However it has been supposed that gluten intake could represent the main factor in influencing a poorer response to vaccine, since in several studies, it has been observed that the percentage of responders in patients compliant with a gluten free diet (GFD) was similar to healthy subjects (2, 3). Since type I diabetes (T1DM) and coeliac disease (CD) have the same genetic background, given by the HLA molecules that have also been identified as haplotypes associated with unresponsiveness to hepatitis B virus (HBV) vaccination (DR3 and DR4 for T1DM, DQ2 and DQ8 for CD), we firstly compared three different groups of patients, corresponding to T1DM, CD and DMT1-CD, that had in common the same HLA haplotypes, to establish the weight of specific haplotypes of HLA and/or gluten that could favor a poorer response to HBV vaccine.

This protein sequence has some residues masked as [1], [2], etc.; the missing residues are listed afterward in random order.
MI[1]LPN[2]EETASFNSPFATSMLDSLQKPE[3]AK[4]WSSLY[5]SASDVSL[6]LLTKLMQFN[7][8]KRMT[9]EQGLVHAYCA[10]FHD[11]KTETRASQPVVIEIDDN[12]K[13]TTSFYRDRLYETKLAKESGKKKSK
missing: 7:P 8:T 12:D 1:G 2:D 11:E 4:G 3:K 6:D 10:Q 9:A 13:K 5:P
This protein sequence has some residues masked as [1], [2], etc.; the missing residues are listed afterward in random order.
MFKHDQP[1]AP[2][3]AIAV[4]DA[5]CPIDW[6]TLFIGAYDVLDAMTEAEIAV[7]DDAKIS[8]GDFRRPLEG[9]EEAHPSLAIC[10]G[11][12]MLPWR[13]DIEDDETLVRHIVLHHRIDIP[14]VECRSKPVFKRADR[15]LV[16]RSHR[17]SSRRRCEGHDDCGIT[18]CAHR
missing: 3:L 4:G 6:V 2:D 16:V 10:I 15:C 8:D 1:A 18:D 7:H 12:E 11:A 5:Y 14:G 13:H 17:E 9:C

In 30 children suffering from both CD and DMT1, vaccinated by the administration of three doses of vaccine (Engerix-B, Glaxo Smith Kline, London, United Kingdome) at the age of 3, 5 and 11 months of life, according to the national vaccination schedule, we discovered 16 (53.3%) non-responders. This percentage was similar to a previous study on 60 coeliac patients (4), although not significantly higher, compared to a previous study on 100 diabetics (5) (Table 1).

Table 1. Characteristics of Patients With Type 1 Diabetes Mellitus, Celiac Disease and Associated Type 1 Diabetes Mellitus/Coeliac Disease <sup><a href="#fn34205">a</a></sup>

DMT14 (n = 100)CD5 (n = 60)DMT1/CD (n = 30)P Value